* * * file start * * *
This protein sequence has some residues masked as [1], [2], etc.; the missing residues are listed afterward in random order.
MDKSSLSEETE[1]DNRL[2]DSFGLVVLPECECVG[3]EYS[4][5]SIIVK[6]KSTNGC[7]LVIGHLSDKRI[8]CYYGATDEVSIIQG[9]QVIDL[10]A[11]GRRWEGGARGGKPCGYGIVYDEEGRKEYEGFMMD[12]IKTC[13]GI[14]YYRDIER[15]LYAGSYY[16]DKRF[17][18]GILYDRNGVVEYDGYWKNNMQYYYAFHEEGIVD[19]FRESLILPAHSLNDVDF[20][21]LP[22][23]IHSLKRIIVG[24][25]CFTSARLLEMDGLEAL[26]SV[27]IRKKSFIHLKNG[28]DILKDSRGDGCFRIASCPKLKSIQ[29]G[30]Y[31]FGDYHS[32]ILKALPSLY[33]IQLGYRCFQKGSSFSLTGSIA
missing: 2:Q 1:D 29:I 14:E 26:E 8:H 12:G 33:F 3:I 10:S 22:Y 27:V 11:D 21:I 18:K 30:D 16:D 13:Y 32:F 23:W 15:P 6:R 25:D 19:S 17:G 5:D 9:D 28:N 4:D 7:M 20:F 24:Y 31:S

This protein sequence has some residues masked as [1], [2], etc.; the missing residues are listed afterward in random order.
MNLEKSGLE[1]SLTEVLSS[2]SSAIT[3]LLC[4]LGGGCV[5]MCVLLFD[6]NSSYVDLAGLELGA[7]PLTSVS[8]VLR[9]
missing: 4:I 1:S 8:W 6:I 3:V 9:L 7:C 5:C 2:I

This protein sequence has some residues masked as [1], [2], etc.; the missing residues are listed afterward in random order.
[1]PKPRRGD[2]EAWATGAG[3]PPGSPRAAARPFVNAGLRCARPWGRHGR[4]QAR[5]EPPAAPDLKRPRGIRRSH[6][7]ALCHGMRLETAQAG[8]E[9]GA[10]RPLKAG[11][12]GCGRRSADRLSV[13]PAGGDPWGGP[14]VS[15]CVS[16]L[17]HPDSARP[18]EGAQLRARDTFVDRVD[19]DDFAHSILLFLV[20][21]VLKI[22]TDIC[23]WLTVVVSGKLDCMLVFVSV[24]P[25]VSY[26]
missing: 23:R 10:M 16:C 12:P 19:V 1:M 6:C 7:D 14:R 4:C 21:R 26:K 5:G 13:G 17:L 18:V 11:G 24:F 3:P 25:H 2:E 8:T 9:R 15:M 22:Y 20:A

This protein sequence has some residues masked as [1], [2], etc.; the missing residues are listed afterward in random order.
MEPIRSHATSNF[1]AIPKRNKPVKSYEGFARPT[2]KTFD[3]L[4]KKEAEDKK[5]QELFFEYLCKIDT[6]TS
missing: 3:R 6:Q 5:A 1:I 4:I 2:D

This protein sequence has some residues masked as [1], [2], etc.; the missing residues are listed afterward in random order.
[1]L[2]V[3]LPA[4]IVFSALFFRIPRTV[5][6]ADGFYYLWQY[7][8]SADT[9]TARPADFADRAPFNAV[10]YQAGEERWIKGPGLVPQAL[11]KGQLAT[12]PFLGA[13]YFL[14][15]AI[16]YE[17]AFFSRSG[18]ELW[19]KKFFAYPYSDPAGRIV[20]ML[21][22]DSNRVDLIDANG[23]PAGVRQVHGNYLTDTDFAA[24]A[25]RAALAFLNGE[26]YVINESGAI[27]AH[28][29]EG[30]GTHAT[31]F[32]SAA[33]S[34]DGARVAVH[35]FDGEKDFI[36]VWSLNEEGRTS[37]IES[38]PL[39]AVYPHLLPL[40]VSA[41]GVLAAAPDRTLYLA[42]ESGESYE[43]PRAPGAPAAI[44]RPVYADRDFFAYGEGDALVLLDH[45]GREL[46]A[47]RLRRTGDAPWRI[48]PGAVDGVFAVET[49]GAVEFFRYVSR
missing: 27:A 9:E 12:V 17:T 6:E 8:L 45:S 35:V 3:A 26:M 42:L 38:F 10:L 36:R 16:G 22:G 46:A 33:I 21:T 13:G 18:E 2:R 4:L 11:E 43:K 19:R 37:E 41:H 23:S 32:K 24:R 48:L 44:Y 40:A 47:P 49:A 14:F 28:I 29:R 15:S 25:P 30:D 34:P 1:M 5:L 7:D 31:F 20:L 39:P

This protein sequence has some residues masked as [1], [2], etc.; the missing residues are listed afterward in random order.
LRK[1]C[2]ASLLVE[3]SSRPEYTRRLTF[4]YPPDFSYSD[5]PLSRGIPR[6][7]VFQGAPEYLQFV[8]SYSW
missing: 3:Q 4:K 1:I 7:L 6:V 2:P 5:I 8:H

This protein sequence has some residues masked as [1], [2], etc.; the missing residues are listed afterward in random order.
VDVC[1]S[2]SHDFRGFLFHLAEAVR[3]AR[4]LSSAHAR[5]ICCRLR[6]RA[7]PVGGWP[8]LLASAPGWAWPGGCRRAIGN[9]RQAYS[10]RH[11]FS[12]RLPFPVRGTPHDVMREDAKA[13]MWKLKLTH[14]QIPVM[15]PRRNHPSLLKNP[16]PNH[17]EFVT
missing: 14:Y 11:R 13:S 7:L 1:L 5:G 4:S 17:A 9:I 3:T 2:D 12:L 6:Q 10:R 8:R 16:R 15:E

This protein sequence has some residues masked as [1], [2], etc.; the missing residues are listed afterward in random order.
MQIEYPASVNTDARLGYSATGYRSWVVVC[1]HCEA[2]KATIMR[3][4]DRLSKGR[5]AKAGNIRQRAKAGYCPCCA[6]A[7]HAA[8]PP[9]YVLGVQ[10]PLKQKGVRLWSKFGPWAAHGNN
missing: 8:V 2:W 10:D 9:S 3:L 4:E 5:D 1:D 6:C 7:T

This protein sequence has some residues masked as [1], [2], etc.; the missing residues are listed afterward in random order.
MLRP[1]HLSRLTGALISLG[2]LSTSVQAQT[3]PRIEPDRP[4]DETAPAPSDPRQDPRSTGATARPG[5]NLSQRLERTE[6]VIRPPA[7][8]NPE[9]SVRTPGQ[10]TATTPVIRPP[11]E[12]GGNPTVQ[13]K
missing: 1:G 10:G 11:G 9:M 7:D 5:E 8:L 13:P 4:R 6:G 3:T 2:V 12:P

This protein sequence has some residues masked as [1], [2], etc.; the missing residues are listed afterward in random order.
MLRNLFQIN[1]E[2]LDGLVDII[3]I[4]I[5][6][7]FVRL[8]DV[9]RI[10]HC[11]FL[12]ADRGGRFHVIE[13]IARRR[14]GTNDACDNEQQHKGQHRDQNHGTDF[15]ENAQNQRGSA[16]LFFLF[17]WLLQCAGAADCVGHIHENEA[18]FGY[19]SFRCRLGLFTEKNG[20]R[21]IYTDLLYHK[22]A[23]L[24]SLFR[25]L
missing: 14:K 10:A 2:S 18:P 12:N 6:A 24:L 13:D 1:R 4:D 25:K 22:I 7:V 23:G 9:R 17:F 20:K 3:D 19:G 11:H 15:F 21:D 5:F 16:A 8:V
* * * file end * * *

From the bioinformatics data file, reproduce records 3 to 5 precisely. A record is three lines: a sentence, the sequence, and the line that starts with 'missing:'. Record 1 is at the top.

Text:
This protein sequence has some residues masked as [1], [2], etc.; the missing residues are listed afterward in random order.
[1]PKPRRGD[2]EAWATGAG[3]PPGSPRAAARPFVNAGLRCARPWGRHGR[4]QAR[5]EPPAAPDLKRPRGIRRSH[6][7]ALCHGMRLETAQAG[8]E[9]GA[10]RPLKAG[11][12]GCGRRSADRLSV[13]PAGGDPWGGP[14]VS[15]CVS[16]L[17]HPDSARP[18]EGAQLRARDTFVDRVD[19]DDFAHSILLFLV[20][21]VLKI[22]TDIC[23]WLTVVVSGKLDCMLVFVSV[24]P[25]VSY[26]
missing: 23:R 10:M 16:C 12:P 19:V 1:M 6:C 7:D 14:R 4:C 21:R 26:K 5:G 13:G 17:L 18:V 11:G 24:F 3:P 25:H 2:E 8:T 9:R 15:M 22:Y 20:A

This protein sequence has some residues masked as [1], [2], etc.; the missing residues are listed afterward in random order.
MEPIRSHATSNF[1]AIPKRNKPVKSYEGFARPT[2]KTFD[3]L[4]KKEAEDKK[5]QELFFEYLCKIDT[6]TS
missing: 3:R 6:Q 5:A 1:I 4:I 2:D

This protein sequence has some residues masked as [1], [2], etc.; the missing residues are listed afterward in random order.
[1]L[2]V[3]LPA[4]IVFSALFFRIPRTV[5][6]ADGFYYLWQY[7][8]SADT[9]TARPADFADRAPFNAV[10]YQAGEERWIKGPGLVPQAL[11]KGQLAT[12]PFLGA[13]YFL[14][15]AI[16]YE[17]AFFSRSG[18]ELW[19]KKFFAYPYSDPAGRIV[20]ML[21][22]DSNRVDLIDANG[23]PAGVRQVHGNYLTDTDFAA[24]A[25]RAALAFLNGE[26]YVINESGAI[27]AH[28][29]EG[30]GTHAT[31]F[32]SAA[33]S[34]DGARVAVH[35]FDGEKDFI[36]VWSLNEEGRTS[37]IES[38]PL[39]AVYPHLLPL[40]VSA[41]GVLAAAPDRTLYLA[42]ESGESYE[43]PRAPGAPAAI[44]RPVYADRDFFAYGEGDALVLLDH[45]GREL[46]A[47]RLRRTGDAPWRI[48]PGAVDGVFAVET[49]GAVEFFRYVSR
missing: 27:A 9:E 12:V 17:T 6:E 8:L 45:S 35:V 3:A 26:M 42:L 38:F 10:L 36:R 16:G 22:G 46:A 33:I 21:T 13:G 18:E 2:R 4:L 11:E 43:K 19:R 37:E 41:H 23:S 32:K 24:R 48:L 44:Y 40:A 47:P 49:A 14:F 28:I 29:R 15:S 25:P 30:D 34:P 1:M 5:L 7:D 31:F 20:L 39:P